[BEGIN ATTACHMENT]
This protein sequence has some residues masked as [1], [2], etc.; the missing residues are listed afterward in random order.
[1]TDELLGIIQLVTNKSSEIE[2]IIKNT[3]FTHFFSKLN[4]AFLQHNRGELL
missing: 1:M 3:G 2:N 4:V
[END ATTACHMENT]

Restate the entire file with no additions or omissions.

This protein sequence has some residues masked as [1], [2], etc.; the missing residues are listed afterward in random order.
[1]TDELLGIIQLVTNKSSEIE[2]IIKNT[3]FTHFFSKLN[4]AFLQHNRGELL
missing: 1:M 3:G 2:N 4:V